Former Fox News TV personality Eric Bolling is raising awareness about how his son died so that other parents won't have to go through what he went through. Last September, Eric's son Eric Chase Bolling died and in October, it was revealed that the 19-year-old died from an accidental overdose that included opioids. But now, nearly five months after his son's passing, Eric stopped by the Totally BS With Bill Stanton show on the Law & Crime network to open up about the dangers of the drug fentanyl and the role it played in his son's death.
"He bought Xanax from someone. It was a street Xanax. Turns out it was laced with Fentanyl," the 54-year-old told show host Bill Stanton. "Now Fentanyl, you probably heard about it, what maybe people don’t realize is that Fentanyl is a drug that they use for last-stage cancer victims typically when the pain is so overwhelming. Fentanyl is about 10,000 times stronger than Morphine — that’s how strong this Fentanyl. Cops will go into a bust and they’ll be Fentanyl on it and they’ll have to wear gloves [to touch] the Fentanyl."
Happy Fathers Day to me. Happy Fathers Day to me …Happy Fathers Day dear Eric.. pic.twitter.com/0nsqWirLLP
— Eric Bolling🇺🇸 (@ericbolling) June 18, 2017
Eric explained that drug distributors will lace other popular drugs like Xanax or heroin because the fentanyl will enhance the drug and make it stronger so that people who buy that drug will continue to do so. Bill asked Eric to open up about any warning signs he saw that could have hinted at his son's drug use so that other parents can watch out for similar signs in their kids.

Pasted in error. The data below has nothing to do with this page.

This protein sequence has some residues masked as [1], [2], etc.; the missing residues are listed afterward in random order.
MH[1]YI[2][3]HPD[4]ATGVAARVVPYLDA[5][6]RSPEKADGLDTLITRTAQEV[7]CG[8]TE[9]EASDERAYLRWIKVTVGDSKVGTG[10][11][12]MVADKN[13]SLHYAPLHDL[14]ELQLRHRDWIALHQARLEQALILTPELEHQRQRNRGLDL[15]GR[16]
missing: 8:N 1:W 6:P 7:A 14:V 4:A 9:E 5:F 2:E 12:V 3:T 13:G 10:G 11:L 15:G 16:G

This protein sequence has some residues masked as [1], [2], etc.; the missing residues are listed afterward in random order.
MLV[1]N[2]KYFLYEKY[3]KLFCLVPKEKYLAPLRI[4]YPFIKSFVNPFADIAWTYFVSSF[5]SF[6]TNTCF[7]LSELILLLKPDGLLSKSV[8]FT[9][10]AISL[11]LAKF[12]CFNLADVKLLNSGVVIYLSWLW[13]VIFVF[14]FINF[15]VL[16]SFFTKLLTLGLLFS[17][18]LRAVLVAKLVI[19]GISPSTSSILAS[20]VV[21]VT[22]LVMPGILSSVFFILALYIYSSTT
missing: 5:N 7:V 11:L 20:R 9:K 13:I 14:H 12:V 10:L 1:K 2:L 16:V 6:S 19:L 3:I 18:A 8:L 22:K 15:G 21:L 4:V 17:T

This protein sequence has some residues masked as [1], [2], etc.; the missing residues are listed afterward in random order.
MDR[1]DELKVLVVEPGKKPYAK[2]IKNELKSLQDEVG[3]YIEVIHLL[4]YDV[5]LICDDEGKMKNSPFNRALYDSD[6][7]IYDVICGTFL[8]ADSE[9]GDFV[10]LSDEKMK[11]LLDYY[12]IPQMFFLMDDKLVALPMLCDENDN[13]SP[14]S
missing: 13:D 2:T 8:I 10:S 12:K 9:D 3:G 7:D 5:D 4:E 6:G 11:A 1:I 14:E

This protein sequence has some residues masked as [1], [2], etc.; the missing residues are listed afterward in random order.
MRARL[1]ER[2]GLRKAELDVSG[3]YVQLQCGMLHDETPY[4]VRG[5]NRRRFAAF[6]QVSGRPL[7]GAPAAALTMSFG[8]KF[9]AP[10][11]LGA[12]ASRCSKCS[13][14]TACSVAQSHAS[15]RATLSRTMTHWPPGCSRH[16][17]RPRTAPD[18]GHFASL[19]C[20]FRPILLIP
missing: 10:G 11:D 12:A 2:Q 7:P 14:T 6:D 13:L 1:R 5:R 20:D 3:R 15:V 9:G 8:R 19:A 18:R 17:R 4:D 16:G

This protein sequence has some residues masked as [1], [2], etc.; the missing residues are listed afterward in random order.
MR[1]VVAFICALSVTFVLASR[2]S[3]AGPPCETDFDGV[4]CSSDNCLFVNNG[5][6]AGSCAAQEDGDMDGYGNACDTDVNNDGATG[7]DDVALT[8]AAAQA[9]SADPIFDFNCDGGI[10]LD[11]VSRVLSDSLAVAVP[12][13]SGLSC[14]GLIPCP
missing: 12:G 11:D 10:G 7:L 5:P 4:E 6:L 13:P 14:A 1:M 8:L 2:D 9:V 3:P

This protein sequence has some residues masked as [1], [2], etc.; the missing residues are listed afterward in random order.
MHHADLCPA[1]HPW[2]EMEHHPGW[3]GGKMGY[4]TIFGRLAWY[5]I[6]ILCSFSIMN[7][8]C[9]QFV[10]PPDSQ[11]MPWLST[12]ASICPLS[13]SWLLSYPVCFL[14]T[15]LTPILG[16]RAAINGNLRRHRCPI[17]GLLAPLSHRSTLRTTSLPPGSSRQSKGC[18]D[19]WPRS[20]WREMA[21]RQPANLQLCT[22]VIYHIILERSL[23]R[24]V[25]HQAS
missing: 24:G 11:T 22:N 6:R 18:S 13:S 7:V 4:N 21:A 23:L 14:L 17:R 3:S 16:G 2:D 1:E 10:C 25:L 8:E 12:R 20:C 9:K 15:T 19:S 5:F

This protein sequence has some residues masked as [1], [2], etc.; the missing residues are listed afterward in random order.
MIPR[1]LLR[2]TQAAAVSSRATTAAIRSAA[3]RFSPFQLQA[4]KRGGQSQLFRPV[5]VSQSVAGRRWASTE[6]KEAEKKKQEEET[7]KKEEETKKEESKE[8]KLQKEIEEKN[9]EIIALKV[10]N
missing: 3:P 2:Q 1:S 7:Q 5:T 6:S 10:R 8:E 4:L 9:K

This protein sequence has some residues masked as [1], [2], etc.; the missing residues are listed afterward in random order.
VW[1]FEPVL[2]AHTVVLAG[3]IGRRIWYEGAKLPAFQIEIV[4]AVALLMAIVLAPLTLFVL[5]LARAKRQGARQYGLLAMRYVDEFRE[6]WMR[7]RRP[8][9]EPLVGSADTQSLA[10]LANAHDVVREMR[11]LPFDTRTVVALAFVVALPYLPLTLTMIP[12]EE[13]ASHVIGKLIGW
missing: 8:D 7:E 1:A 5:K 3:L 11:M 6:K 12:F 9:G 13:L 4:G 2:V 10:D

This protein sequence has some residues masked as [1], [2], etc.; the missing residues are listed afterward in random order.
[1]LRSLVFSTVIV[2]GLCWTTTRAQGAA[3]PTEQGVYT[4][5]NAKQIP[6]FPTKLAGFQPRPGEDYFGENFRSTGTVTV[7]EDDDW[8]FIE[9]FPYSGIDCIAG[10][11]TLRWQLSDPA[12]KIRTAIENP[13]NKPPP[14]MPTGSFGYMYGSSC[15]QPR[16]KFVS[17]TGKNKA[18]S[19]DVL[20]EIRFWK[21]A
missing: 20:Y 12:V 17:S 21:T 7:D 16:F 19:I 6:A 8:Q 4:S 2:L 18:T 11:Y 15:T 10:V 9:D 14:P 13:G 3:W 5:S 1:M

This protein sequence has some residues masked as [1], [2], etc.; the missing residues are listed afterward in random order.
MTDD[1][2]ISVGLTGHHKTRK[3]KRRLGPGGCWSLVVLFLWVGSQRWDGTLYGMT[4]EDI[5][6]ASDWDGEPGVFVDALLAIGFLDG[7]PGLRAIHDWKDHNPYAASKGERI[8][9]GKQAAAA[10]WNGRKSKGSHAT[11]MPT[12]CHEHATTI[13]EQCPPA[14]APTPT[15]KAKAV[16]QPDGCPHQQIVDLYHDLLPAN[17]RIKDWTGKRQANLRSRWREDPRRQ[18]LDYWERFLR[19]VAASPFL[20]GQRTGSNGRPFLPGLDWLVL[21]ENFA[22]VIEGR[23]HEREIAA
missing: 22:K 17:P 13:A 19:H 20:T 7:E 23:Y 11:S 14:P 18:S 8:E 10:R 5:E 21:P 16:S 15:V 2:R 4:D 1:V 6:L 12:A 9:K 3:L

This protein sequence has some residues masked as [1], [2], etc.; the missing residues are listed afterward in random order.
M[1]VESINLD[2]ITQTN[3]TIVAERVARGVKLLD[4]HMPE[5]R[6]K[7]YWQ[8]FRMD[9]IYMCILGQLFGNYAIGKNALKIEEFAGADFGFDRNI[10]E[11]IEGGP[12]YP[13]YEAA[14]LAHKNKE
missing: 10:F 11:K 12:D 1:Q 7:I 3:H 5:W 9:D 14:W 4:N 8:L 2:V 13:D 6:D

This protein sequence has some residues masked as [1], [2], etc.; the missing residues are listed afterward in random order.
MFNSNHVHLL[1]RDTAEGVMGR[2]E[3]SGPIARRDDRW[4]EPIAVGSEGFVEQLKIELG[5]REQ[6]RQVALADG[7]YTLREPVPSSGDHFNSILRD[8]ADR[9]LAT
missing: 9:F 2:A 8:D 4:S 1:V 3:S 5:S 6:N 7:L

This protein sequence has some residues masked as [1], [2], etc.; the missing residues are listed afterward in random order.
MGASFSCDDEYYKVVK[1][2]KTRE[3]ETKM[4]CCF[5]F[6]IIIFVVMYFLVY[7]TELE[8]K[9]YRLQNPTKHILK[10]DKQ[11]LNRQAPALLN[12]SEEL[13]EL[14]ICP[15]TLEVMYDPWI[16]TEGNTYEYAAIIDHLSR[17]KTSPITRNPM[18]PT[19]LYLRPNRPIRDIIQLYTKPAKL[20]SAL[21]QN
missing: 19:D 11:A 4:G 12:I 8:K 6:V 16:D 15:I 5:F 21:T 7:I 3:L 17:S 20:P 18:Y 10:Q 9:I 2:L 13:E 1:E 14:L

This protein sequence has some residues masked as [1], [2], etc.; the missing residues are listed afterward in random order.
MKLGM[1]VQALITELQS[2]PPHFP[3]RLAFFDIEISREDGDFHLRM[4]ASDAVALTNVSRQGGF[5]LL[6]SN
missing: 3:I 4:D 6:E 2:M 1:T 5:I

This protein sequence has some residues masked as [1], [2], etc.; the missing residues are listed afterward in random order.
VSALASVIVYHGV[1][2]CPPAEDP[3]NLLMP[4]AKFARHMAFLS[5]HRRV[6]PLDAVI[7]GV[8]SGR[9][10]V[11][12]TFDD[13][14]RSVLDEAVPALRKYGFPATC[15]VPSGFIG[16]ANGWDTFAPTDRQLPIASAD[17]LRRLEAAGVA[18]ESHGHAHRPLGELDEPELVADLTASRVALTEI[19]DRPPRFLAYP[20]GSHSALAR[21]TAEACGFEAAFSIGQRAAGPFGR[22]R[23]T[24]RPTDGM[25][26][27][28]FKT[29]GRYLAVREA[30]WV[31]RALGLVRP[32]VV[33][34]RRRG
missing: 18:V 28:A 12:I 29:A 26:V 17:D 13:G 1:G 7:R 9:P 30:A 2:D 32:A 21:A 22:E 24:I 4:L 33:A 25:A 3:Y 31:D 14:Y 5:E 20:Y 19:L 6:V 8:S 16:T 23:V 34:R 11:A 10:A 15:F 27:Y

"The only sign I really saw and it’s a very good question. I didn’t see any signs, I knew he was going to the University of Colorado, marijuana is legal in Colorado, not at his age but it’s still legal and very accessible. When he was in high school, he drunk and sometimes you’d smell some weed in the basement…we had a thousand talks about the dangers of hard drugs. A thousand talks. And he’d always say, 'Dad, I got this. Dad, I got this,'" Eric said. "The last week or so, maybe the last two weeks, his behavior changed pretty dramatically. Now he was in Colorado, he stayed for the summer, he was supposed to be going to summer school. He dropped out, didn’t tell me. And it was over the span of two weeks, he hooked up with some, you know — the wrong people, who were pushing the wrong stuff on him and it changed his life very quickly. And the point is, it can happen that fast." Watch the video below to see a clip from the interview.
If you or someone you know is struggling with substance abuse, call the Substance Abuse and Mental Health Services Administration’s free and confidential hotline at 1-800-662-HELP.